• I’m rebalancing for 2012 and it’s a big task. I just rolled over my 401k and it’s kind of hard to invest when there are so many uncertainties coming up.

    • John says:

      I hear ya Joe, it can be difficult to know what to put your money into without knowing what Washington is going to do over these next few weeks.

  • I love the egg analogy. It makes a lot of sense. Things change quickly so regular analysis and re-balancing is very important. This is the first year I’ll have to look at it seriously, since before this I had little in the way of investments.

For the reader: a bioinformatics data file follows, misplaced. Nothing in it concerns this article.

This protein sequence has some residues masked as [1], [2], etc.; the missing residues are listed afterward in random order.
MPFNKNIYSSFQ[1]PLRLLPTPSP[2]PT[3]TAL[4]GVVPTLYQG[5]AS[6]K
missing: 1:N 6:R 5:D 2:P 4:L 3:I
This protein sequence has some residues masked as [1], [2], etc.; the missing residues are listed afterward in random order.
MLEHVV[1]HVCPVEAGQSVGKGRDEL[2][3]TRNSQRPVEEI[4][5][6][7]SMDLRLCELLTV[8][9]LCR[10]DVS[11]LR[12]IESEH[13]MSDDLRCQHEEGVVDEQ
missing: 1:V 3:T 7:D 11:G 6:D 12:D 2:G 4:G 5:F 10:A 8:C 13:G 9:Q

• I don’t think(and a lot of studies have shown) that rebalancing may not have as large of an impact as once thought. But I do think it’s important because it forces you to review your financial accounts once or twice a month and more importantly assess your AA.

    • John says:

      I’d be interested to see some of those studies Harry as I’ve read that it’s as important as ever and still can have a decent impact on an overall portfolio. At the very least, like you said, you need to be mindful of looking at it to make sure the AA is where you want it.

  • My accounts are rebalanced quarterly based upon my preset asset allocation. Together with dollar cost averaging, rebalancing allows me to take advantage of market volatility buying more shares when prices are low and less when prices are high.